Useful and powerful Additional Analysis Objects in Advance Design FEM Analysis Software
The biggest problem in the design of building structures when using FEM software is the representation of the object’s real work.
The designer has a difficult task, as they have to select the FEM mesh in such a way that the results are not under- or overestimated. Peaks at critical points in the structure are also dangerous (e.g. above the supports in the column – slab superstructures).
Another difficult task is the mapping of the connections at the intersections of the components, as well as the task of the appropriate elasticity of such a connection. Often this issue is underestimated; however, in some cases it can cause disturbances in the cross-sectional forces.
In this article I will demonstrate how such problems can be solved using Advance Design software. In fact, it is very easy with this FEM software.
Creating a link at node
Imagine a situation where we have a simple structure consisting of several primary and secondary beams. These are continuous elements.
In FEM software, we can only specify the release of linear elements at their ends.
How then can we account for the hinged support on the central primary beam? How do we represent the actual working of the structure, where the secondary beam will not transmit a bending moment into the torsion of the primary beam?
The user can divide the secondary beams into two elements and add releases at their ends. However, this is not a good approach, as the static scheme will change. The beams will then operate as single-span beams.
We are interested in making the beams work as continuous, two-span beams.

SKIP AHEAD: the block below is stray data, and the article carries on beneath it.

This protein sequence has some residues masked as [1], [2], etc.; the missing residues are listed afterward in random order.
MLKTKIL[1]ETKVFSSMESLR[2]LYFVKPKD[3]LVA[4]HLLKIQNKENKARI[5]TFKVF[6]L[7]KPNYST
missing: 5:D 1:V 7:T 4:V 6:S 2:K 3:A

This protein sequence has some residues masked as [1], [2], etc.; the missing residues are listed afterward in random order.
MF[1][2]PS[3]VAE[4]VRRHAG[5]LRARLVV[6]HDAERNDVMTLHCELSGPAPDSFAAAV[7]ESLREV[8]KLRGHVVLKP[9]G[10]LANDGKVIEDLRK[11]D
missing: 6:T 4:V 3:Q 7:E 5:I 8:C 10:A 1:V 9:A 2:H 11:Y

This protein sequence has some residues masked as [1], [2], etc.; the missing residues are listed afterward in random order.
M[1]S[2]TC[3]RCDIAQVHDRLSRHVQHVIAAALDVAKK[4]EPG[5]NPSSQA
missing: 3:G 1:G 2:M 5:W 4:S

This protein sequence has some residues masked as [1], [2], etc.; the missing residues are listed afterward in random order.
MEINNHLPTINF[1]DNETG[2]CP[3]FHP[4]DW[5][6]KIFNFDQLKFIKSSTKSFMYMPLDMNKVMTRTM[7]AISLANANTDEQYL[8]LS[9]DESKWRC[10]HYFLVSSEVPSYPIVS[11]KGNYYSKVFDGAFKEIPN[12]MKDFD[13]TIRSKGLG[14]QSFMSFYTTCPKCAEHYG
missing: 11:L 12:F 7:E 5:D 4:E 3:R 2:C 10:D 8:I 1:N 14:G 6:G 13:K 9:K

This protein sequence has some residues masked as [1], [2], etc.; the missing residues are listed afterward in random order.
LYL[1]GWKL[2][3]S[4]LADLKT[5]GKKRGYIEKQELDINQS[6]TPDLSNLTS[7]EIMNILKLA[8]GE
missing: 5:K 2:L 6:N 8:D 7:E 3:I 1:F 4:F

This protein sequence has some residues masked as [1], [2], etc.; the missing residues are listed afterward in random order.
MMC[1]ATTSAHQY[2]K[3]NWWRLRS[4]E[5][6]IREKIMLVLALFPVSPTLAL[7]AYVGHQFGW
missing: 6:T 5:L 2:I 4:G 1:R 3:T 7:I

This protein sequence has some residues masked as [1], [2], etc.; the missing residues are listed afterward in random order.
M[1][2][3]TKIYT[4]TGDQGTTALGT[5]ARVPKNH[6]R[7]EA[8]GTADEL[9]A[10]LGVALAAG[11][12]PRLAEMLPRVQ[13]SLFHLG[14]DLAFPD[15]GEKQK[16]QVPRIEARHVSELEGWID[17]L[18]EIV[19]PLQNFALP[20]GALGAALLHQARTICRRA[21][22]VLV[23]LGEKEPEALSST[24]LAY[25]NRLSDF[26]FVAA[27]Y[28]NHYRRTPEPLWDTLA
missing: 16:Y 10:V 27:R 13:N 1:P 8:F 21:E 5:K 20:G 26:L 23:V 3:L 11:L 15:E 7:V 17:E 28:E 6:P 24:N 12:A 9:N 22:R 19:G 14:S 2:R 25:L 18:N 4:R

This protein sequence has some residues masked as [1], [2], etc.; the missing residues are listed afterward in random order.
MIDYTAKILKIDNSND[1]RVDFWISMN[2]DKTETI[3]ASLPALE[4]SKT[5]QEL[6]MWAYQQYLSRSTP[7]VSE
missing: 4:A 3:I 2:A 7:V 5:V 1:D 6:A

Advance Design has a dedicated function for such cases, which is called Create a link at node.
Once the function has been selected, the user must indicate where the node link will be created. This can be done by inputting a point or by selecting primary and secondary elements.
After inputting the node link, the user sees a ‘point’ at the intersection of the elements and then has to set relations to it.
An asymmetrical load is included in the structure to better illustrate the problem.
Now the “My bending moment” on the secondary beams looks like this:
Where the Node link has been imposed, the graph is ‘smooth’, while where it is not, there is a bending moment dodge.
Node links are also often used in roof trusses.
Column – slab structure
FEM software for civil engineering is characterized by the fact that the elements have no dimension. We imagine the cross-section of a linear element as follows:
In FEM, by contrast, such elements are treated as a single line (‘pin’). They therefore do not have a dimension.
If such a linear element is connected to a planar element, this will only occur at one node and not in relation to the entire column dimension.
This will result in a concentration of forces at one node and the occurrence of a characteristic peak at that node.
Advance Design has a solution to this problem. This is the DOF – Constraint function, which allows the column’s dimensions to be mapped and the peak to be eliminated.
Once this function has been selected, the user must indicate the primary node (the connection between the column and the slab), as well as the secondary nodes (the outline of the column’s dimension ). It is a good idea to use the DXF underlay at this point.
The primary node is marked in red and the secondary node in green.
Advance Design has gone one step further. Now you can create such connections automatically!
Simply go to the software options and select the setting shown below.
DOF – Constraint will form automatically after the calculation.
Remember that the master-slave connection has its restraints and can also be used for other purposes.
Written by Mateusz Matlosz – Software Technical Specialist